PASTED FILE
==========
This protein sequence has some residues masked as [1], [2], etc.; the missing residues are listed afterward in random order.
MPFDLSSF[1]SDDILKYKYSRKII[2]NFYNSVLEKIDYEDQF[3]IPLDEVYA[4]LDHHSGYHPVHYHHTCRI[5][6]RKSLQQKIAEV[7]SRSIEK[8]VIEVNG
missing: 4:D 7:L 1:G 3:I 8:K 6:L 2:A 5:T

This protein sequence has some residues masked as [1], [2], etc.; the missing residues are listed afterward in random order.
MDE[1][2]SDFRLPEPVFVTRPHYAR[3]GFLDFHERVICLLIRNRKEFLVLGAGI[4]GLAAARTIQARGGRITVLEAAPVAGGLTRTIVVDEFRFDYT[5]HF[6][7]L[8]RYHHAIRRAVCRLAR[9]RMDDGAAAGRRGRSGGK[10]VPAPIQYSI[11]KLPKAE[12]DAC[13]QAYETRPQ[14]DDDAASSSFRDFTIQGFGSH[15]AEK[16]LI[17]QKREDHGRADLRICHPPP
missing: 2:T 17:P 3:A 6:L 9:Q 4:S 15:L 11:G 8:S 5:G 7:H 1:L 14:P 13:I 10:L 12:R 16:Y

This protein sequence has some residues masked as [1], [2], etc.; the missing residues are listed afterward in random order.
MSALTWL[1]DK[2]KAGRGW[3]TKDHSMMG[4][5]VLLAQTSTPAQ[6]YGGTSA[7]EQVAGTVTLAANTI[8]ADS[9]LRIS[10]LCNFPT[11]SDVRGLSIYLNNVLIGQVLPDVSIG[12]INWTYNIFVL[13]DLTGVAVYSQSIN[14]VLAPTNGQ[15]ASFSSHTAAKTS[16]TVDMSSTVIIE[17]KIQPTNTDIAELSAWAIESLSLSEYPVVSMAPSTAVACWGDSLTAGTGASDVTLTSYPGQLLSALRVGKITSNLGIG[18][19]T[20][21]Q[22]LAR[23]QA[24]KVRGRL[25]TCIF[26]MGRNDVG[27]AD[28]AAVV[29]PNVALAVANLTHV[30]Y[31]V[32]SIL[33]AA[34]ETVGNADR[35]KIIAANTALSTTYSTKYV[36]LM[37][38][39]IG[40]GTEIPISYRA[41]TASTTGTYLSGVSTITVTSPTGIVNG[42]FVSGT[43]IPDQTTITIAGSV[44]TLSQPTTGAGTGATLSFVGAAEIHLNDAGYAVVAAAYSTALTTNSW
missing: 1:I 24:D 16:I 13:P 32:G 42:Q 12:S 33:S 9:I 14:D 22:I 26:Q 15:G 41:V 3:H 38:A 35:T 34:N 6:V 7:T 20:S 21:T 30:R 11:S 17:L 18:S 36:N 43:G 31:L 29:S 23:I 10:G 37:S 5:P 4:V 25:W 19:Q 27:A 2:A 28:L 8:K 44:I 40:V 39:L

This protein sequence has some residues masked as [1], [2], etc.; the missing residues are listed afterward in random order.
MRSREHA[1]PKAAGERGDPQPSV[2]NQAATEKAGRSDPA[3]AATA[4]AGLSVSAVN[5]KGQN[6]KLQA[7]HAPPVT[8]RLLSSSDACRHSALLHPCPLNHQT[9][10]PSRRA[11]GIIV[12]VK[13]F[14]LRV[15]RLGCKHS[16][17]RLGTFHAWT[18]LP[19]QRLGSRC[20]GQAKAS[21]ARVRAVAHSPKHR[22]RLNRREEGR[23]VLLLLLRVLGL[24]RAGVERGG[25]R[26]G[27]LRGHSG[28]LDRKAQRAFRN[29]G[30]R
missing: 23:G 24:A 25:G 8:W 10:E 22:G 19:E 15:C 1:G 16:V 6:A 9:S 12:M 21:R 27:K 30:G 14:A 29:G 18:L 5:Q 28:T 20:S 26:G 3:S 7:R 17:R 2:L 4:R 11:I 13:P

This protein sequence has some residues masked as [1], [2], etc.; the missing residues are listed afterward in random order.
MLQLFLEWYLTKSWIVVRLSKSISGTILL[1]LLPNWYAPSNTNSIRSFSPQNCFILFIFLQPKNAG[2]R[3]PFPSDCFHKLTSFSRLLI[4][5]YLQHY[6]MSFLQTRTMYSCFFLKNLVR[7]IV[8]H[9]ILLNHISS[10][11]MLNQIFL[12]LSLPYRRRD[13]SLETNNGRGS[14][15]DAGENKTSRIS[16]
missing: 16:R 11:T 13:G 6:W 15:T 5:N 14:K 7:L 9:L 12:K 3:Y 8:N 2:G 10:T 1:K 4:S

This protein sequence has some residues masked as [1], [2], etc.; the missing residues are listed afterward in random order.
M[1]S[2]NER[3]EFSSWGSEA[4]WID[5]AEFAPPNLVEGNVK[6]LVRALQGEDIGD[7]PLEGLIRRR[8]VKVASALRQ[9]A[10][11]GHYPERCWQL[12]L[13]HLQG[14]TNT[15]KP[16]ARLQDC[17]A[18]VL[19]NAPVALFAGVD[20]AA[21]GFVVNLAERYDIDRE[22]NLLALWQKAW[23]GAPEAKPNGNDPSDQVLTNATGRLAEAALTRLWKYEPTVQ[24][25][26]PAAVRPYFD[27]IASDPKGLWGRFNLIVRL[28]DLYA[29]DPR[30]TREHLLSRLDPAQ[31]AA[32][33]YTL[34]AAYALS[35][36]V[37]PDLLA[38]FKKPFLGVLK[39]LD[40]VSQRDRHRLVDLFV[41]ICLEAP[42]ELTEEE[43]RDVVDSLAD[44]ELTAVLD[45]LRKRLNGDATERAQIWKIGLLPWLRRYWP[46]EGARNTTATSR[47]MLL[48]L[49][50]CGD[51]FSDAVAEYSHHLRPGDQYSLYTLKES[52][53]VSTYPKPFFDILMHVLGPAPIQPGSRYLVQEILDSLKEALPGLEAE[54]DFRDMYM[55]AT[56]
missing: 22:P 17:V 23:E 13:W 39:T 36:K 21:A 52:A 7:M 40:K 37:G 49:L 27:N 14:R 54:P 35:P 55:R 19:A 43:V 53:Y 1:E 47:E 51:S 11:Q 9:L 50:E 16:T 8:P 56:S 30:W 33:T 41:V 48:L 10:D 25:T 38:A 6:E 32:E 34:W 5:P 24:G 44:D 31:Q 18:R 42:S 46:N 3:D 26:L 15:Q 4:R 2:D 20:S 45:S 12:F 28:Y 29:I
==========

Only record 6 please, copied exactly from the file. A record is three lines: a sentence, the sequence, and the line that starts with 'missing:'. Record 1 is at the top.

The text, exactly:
This protein sequence has some residues masked as [1], [2], etc.; the missing residues are listed afterward in random order.
M[1]S[2]NER[3]EFSSWGSEA[4]WID[5]AEFAPPNLVEGNVK[6]LVRALQGEDIGD[7]PLEGLIRRR[8]VKVASALRQ[9]A[10][11]GHYPERCWQL[12]L[13]HLQG[14]TNT[15]KP[16]ARLQDC[17]A[18]VL[19]NAPVALFAGVD[20]AA[21]GFVVNLAERYDIDRE[22]NLLALWQKAW[23]GAPEAKPNGNDPSDQVLTNATGRLAEAALTRLWKYEPTVQ[24][25][26]PAAVRPYFD[27]IASDPKGLWGRFNLIVRL[28]DLYA[29]DPR[30]TREHLLSRLDPAQ[31]AA[32][33]YTL[34]AAYALS[35][36]V[37]PDLLA[38]FKKPFLGVLK[39]LD[40]VSQRDRHRLVDLFV[41]ICLEAP[42]ELTEEE[43]RDVVDSLAD[44]ELTAVLD[45]LRKRLNGDATERAQIWKIGLLPWLRRYWP[46]EGARNTTATSR[47]MLL[48]L[49][50]CGD[51]FSDAVAEYSHHLRPGDQYSLYTLKES[52][53]VSTYPKPFFDILMHVLGPAPIQPGSRYLVQEILDSLKEALPGLEAE[54]DFRDMYM[55]AT[56]
missing: 22:P 17:V 23:E 13:W 39:T 36:K 21:A 52:A 7:M 40:K 37:G 49:L 27:N 14:R 54:P 35:P 55:R 19:A 43:V 53:Y 1:E 47:E 51:S 11:Q 9:L 50:E 16:T 8:P 56:S 30:W 33:T 41:V 48:L 10:D 25:T 38:A 6:E 32:E 34:W 5:P 24:G 44:D 31:Q 18:R 42:S 46:N 3:D 26:L 15:Q 4:R 2:D 20:S 45:S 12:F 28:Y 29:I